Growth is one issue that could determine which proposal is chosen. Many wonder how big a high school could and should be. "As the city grows and the population grows, how big can you become without splitting into at least another high school?" Dalton asked.

And, he said, having a second high school in Maryville would create other challenges as well, such as an increase in operational costs.

There are also more emotional issues. "A growing concern is the loss of a sense of community that one school has allowed us to maintain over the years," said the director of schools.

Dalton said another issue in having two high schools is finding a location for a second high school that is accessible. "Another major situation is how the population would be divided," he said. "The Hardin Valley situation (in Knox County) is an example of the division that can occur when a population has to be divided into two schools."

(The Knox County School Board recently was criticized when several neighborhoods in Farragut were rezoned for the soon-to-be built Hardin Valley High School.)

The schools director said an additional challenge to building a second high school is not just how accessible the location is but where exactly the location is within the city. "Growth in the city can occur more in one direction than it does in another," he said. "At this point, it’s difficult to know which direction to go. At this point there are still a lot of questions."

While all the alternatives have their strengths, Dalton said he couldn’t advise the school board on which way to go at this point. "I can’t make a recommendation on a solution until I have a better idea of how many students we’re going to need to serve," he said.

The meeting on June 14 will give board members and city council members a chance to see the different proposals and learn the costs of each one. A public hearing will be scheduled at a later time to hear from residents about the proposals.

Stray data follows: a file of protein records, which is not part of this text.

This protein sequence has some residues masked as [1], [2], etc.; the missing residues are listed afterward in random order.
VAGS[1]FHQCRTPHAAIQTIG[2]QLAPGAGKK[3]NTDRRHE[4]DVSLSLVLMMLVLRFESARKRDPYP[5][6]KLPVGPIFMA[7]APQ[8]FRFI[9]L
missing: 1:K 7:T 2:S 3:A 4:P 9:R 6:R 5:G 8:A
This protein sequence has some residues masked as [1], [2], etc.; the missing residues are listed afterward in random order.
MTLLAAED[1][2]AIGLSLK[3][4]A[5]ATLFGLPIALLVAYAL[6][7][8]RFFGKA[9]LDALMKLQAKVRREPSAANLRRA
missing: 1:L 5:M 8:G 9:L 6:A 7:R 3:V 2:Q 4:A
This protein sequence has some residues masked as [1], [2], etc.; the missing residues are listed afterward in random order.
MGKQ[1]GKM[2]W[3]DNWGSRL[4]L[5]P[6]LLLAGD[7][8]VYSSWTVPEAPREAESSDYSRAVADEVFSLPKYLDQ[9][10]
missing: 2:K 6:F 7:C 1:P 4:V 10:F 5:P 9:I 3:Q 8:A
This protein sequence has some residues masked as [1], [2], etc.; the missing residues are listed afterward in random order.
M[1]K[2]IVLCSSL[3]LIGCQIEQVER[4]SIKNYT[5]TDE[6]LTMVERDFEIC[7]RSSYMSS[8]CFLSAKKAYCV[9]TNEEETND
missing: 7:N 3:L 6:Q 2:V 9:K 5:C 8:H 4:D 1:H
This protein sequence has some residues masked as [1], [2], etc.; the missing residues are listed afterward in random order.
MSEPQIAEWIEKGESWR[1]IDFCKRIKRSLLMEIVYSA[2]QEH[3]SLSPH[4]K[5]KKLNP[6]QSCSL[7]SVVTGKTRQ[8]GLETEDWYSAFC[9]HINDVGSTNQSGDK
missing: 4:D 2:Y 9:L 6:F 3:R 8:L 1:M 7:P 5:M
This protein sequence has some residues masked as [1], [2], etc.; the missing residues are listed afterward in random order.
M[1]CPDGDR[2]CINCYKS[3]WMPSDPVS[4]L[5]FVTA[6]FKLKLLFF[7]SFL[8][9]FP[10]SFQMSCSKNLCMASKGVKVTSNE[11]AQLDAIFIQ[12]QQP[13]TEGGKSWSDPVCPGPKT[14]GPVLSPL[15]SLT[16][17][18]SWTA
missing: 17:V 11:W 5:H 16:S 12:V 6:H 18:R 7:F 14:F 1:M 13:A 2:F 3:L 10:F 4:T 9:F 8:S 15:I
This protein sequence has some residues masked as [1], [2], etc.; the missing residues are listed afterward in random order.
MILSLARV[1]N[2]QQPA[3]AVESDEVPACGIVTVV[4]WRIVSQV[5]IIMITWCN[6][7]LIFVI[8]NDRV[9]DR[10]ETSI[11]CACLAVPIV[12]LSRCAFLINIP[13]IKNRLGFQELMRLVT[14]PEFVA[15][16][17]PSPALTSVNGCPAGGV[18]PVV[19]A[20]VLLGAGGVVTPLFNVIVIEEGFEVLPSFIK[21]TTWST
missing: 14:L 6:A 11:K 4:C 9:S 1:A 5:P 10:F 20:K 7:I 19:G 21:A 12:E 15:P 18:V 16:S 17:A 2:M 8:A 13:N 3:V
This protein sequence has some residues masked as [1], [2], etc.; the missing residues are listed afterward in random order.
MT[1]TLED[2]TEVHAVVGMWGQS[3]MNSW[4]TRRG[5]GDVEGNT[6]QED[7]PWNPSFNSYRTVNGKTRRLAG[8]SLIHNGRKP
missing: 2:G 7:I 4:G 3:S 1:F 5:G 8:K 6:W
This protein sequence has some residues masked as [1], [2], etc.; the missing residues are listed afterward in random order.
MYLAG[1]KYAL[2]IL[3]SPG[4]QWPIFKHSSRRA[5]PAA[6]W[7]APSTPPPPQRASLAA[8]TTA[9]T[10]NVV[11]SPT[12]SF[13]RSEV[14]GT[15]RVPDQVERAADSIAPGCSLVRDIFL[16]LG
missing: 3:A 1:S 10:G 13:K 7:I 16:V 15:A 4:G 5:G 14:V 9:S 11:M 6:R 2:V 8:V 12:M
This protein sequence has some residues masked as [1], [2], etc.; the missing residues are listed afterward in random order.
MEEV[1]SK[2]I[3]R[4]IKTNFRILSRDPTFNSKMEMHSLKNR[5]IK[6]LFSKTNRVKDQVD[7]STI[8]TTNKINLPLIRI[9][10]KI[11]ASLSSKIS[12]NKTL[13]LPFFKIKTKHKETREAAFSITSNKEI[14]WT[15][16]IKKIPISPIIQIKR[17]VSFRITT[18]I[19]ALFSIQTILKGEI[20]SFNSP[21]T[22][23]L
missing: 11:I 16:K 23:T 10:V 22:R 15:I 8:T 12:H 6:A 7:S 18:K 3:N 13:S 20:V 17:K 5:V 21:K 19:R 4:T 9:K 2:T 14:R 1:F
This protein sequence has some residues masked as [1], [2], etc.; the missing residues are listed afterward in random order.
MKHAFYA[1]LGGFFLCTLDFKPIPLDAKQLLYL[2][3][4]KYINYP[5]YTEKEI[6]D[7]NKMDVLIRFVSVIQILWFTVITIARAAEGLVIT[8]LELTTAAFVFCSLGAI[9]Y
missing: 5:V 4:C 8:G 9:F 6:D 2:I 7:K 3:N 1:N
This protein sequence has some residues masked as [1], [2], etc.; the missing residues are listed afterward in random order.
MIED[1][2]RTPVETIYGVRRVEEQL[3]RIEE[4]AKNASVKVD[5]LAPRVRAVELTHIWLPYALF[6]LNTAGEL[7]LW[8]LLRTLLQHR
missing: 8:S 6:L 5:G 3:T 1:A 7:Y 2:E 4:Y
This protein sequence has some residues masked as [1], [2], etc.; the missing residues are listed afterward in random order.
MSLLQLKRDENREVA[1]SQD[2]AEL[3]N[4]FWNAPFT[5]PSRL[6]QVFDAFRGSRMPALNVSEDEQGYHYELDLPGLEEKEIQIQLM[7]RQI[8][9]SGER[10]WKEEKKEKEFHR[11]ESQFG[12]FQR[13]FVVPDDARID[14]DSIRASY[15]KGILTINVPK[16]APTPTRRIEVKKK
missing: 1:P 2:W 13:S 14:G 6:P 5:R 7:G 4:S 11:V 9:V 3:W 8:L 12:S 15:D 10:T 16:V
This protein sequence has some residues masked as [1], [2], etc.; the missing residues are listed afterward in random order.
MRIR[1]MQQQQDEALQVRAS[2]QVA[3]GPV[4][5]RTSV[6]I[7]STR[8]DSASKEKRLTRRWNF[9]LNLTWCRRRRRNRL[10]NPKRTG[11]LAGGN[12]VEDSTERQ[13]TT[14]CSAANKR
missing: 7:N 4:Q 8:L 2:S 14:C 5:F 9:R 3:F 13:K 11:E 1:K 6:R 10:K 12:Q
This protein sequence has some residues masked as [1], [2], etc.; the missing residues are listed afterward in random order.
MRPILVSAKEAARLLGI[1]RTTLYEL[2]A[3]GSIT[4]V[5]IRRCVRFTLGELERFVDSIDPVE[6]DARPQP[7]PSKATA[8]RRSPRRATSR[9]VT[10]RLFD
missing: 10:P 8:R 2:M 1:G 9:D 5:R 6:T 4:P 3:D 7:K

Choosing a principal

Dalton also shared his thoughts on the ongoing process to replace retiring Maryville High School principal Ken Jarnagin. The schools director has evaluated 15 individuals and group interviews were scheduled for this week to allow school administrators and staff the chance to speak with candidates before he makes a final decision, he said.

Dalton said he has hired on average one principal a year the past 10 years. "It’s a good process because different people are involved, and you get to see other people’s perceptions," he said. "Sometimes you find your first perception wasn’t accurate."

The schools director said his goal is to hire the best person he can find to be principal at Maryville High School. "If you get that going for you, life’s good," he said. "Selection of principals is the most important thing I do, no doubt."

With all the changes coming up in the city schools, Dalton also addressed the issue of how long he would like to remain as director of schools. Dalton said has talked about retirement for a couple of years but hasn’t made a decision.

"I’m going to delay making a decision. I’m retirement age. It comes up in conversation but I’m not ready to make a decision," he said. "I started teaching in 1968, that’s 39 years. I’m really at a point where the deciding factor about retirement is whether or not I feel I am as effective as I need to be," he said.